ONE hundred thousand more homes need to be built in Oxfordshire by 2031, according to a major new report that will shape planning policy.

It means councils across Oxfordshire could now have to build almost double the number of homes they previously thought were needed.

Now leaders will hold talks about where the homes will go, after Oxford City Council said it would not be able to take its share.

And there are fears that more of the city’s green belt – which stretches from Bletchingdon in the north to Warborough in the south – will be built on.

The figures will guide council policy over housing targets for years to come.

Oxford Mail:

  • Helen Marshall

The Oxfordshire branch of the Campaign to Protect Rural England has said it will resist any attempt to bulldoze the green belt.

Director Helen Marshall said: “The CPRE would fight strongly a review of the green belt. We don’t see that it would be necessary.”

The new figures have been released in the Oxfordshire strategic housing market assessment (SHMA), which has been carried out by independent consultants.

Councils are required by the Government to carry out regular SHMAs to make sure they are building enough homes. But leader of Oxford City Council Bob Price has expressed doubt about whether the authority can achieve its “challenging” new housing targets.

Oxford itself needs to build an additional 30,000 by 2031 – more than its leader says is possible.

Councils have agreed to sit down and discuss whether part of the allocations can be built in other areas around the county.

Mr Price said: “For the city, our range is between 1,200 and 1,600 a year until 2031 and obviously that is a figure which is challening in terms of our own ability to cope with that in Oxford’s boundaries.

“We reckon we have got space for around 7,000 homes if we are lucky.”

Oxford City Council’s previous target was to build 8,000 homes by 2026, of which nearly 3,000 have already been constructed.


The need for a new SHMA was triggered by a Planning Inspectorate ruling that North Warwickshire Borough Council’s 2008 SHMA was out of date.

Oxfordshire’s is a year older, so the five district councils had to commission a new one between them.

The councils will now carry out an independent review of whether part of the allocations can be shared and put together plans to integrate the new houses into their local plans.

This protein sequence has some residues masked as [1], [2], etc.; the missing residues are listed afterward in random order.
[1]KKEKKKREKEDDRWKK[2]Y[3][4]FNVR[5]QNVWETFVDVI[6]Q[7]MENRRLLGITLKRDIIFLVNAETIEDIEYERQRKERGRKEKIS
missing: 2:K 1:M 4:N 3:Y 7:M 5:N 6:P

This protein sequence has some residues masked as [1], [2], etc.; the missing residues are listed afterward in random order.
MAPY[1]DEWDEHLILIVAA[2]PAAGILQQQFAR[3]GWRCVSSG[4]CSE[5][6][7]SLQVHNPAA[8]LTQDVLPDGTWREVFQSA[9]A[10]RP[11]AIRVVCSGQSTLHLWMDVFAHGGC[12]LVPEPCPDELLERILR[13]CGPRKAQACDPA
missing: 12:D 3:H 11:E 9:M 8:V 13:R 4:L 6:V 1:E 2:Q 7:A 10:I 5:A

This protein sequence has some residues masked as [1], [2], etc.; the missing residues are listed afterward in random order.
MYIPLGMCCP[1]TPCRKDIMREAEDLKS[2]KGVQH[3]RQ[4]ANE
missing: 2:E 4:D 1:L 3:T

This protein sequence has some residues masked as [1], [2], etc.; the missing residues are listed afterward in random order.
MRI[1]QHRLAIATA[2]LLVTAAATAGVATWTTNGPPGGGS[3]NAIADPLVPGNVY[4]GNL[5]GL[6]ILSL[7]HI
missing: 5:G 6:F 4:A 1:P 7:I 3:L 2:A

Mr Price, who has long wanted to build up to 4,000 homes on land outside the city council’s boundaries south of Grenoble Road, said that a complete review of Oxford’s green belt would be needed.

He said: “We have always said that a review of the green belt would be genuinely that: you would swap land in the green belt with land elsewhere.”

The SHMA does not allocate sites for where the houses should go. That will be looked at by each district council.

Oxford Mail:

  • Matthew Barber

Figures for Vale of White Horse, which has to build an extra 7,400 homes by 2031, were released last week as part of the district council’s consultation into its local plan.

District council leader Matthew Barber said: “The city council shouldn’t presume that just because they are the city, they can spill out everywhere else.”

Before the SHMA figures were released, Vale of White Horse District Counci had expected to have to build 13,000 homes, but this has now grown to more than 20,000.

South Oxfordshire District Council leader Ann Ducker, whose council was already trying to build around 11,000 homes by 2026, has now been told it needs to build 15,000 by 2031.

But she rejected plans for development at Grenoble Road, where the land is owned by the city council and Magdalen College.

She said: “There may have to be a review of the green belt in certain areas but it is far too early to say.”

West Oxfordshire has the lowest allocation of all the district councils – 13,200 by 2031. Its council said the SHMA did not take into account constraints on development, such as the state of roads.

Cherwell District Council has the second highest target of 22,800 by 2031 – but said its local plan already set out a process for looking at housing spill-over from Oxford.